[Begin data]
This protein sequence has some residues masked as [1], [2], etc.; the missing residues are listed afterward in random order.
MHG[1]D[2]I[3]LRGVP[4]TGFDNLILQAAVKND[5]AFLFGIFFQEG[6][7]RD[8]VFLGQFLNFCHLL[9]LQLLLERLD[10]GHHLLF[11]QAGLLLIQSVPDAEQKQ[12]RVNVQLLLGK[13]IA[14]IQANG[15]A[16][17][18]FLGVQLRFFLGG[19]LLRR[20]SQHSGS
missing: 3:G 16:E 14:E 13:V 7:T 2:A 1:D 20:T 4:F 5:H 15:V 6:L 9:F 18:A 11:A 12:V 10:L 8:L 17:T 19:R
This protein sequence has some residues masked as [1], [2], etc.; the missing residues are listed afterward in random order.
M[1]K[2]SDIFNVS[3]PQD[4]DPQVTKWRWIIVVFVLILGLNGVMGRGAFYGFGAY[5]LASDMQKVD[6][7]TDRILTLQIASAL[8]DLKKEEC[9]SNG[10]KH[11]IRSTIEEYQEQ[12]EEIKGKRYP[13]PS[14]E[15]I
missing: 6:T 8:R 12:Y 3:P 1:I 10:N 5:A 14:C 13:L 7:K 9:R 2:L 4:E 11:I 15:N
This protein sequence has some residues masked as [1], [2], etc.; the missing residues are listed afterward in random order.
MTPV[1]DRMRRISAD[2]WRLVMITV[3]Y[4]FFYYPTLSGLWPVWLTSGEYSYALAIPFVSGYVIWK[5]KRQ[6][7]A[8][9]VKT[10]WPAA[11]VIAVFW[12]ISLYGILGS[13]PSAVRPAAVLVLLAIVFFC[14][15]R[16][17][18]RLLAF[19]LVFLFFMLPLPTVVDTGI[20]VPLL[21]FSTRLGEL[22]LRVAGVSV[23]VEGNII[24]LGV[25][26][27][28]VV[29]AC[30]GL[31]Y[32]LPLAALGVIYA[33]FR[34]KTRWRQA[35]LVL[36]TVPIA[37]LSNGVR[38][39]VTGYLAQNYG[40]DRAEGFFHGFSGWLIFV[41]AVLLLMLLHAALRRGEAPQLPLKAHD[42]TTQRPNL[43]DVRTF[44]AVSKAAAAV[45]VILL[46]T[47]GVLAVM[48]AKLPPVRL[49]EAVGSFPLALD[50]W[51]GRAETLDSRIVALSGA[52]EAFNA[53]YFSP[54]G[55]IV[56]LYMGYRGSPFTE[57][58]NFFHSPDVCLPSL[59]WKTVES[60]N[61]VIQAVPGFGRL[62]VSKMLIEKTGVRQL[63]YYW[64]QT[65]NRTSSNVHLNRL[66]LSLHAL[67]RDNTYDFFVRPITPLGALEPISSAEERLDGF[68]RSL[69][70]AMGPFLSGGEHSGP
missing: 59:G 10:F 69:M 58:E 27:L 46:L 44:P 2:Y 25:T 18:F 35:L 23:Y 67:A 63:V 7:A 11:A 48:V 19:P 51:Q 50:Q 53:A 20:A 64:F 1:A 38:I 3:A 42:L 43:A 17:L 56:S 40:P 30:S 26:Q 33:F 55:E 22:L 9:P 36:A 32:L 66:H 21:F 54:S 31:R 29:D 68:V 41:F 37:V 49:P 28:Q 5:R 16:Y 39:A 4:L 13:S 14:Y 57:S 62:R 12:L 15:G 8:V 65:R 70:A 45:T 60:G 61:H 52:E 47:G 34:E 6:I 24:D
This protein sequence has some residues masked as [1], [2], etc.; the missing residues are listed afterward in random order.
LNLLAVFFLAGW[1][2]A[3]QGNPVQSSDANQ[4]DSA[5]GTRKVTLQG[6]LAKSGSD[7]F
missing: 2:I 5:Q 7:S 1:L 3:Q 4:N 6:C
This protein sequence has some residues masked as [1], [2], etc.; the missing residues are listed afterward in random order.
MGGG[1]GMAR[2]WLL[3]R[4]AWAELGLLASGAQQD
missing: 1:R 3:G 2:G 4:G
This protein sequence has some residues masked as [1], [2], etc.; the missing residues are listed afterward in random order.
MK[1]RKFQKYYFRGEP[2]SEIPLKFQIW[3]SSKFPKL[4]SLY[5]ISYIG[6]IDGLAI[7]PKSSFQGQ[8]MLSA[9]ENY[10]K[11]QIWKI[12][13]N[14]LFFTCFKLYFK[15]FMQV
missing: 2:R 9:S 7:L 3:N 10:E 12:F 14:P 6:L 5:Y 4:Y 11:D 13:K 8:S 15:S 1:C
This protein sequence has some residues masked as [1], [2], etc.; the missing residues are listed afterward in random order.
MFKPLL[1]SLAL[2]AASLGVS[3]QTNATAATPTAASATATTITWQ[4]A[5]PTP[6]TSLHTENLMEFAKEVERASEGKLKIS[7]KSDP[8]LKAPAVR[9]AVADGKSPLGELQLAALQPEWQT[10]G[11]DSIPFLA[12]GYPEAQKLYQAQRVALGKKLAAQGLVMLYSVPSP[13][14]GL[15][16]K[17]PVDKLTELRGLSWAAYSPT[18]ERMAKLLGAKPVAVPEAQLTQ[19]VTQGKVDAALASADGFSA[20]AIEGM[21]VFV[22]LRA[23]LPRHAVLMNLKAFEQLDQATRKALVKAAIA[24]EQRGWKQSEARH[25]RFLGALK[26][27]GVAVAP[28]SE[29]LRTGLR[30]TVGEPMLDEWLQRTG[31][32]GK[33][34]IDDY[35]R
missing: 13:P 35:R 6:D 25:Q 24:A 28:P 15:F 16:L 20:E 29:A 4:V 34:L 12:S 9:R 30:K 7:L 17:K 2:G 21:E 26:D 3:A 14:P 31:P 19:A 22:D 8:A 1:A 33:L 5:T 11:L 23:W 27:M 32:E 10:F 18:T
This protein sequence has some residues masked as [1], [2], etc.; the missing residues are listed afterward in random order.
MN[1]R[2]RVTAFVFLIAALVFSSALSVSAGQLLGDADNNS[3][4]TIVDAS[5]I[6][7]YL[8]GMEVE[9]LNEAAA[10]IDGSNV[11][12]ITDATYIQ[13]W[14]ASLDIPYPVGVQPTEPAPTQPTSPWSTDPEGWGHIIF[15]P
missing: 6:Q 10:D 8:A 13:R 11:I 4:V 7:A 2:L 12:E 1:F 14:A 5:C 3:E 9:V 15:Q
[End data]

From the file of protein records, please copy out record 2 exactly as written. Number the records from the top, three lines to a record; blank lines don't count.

This protein sequence has some residues masked as [1], [2], etc.; the missing residues are listed afterward in random order.
M[1]K[2]SDIFNVS[3]PQD[4]DPQVTKWRWIIVVFVLILGLNGVMGRGAFYGFGAY[5]LASDMQKVD[6][7]TDRILTLQIASAL[8]DLKKEEC[9]SNG[10]KH[11]IRSTIEEYQEQ[12]EEIKGKRYP[13]PS[14]E[15]I
missing: 6:T 8:R 12:Y 3:P 1:I 10:N 5:A 14:C 13:L 7:K 9:R 2:L 4:E 11:I 15:N